The goal of this project is to evaluate and to analyze the macroeconomic effects of fiscal policies. For most countries, the last recession has been the toughest one since the great depression. Fiscal policy has played an unprecedented role among stabilization policies, because the 0 lower bound has strongly constrained monetary policy.
Quantifying the effects of fiscal policies is crucial in this context. However, the results of existing empirical studies vary tremendously, and it is currently hard to conclude with any confidence that fiscal policy does stimulate activity (or that it does not).
The research proposal focuses on i) careful empirical evaluation of the effects of fiscal policies, using state-of-the-art econometrics techniques on disaggregated fiscal data, as well as ii) developing frontier theoretic models describing these effects. This research will eventually address questions like the following. What is the proper composition, in terms of tax reductions and increased spending of a successful stimulation plan? What should be the size of such a plan? How long does it take before we observe its first and complete effects on economic activity? How does fiscal policy affect current account, foreign debt and competitivity?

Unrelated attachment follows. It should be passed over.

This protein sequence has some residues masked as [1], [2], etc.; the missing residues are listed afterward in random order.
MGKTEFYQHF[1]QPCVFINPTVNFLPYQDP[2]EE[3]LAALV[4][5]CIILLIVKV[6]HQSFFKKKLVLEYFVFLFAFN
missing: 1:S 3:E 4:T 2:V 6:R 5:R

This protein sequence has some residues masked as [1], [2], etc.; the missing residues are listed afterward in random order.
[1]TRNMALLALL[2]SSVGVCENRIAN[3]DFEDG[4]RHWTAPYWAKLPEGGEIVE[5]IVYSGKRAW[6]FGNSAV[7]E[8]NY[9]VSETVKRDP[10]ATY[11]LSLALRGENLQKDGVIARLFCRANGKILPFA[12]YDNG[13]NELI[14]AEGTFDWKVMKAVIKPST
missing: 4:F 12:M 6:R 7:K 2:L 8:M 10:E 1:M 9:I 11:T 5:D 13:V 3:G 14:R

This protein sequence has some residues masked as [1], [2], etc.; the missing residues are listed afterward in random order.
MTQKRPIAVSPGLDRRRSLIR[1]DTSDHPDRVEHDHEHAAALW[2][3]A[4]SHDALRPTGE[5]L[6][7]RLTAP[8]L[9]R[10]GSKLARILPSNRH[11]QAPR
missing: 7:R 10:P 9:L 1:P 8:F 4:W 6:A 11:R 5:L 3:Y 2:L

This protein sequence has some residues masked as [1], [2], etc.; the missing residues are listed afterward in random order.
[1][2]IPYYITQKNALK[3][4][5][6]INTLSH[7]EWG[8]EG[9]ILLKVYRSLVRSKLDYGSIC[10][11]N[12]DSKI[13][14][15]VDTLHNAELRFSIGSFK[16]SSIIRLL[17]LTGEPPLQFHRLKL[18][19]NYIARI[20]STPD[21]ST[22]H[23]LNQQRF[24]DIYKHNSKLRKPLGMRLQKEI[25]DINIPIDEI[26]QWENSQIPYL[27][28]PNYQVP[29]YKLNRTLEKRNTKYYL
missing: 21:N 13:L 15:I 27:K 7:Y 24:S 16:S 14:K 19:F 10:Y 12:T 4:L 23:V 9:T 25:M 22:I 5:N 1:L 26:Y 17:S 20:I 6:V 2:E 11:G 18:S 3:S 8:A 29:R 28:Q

On the empirical side, evaluating the effects of fiscal policy faces a fundamental difficulty: identifying exogenous changes in spending and taxes which cause variations in economic activity, as opposed to endogenous changes in spending and taxes caused by variations in economic activity. This research project aims to deliver a robust and flexible method to estimate the effects of anticipated shocks as well as non-anticipated shocks, and to describe their propagation mechanism.
On the theoretical side, our project is to improve the modeling of exogenous impulses and propagation mechanisms. We will first study the effects of anticipated changes in fiscal policy, as opposed to fiscal policy surprises. Second, we will focus on international effects of fiscal policies, through the current account and the real exchange rate.
Eventually, this project will help inform policymakers and guide them in the design of fiscal stabilization policies.
Project date: 01/09/2013 – 31/08/2017
Contact in TSE: Patrick FEVE & Franck PORTIER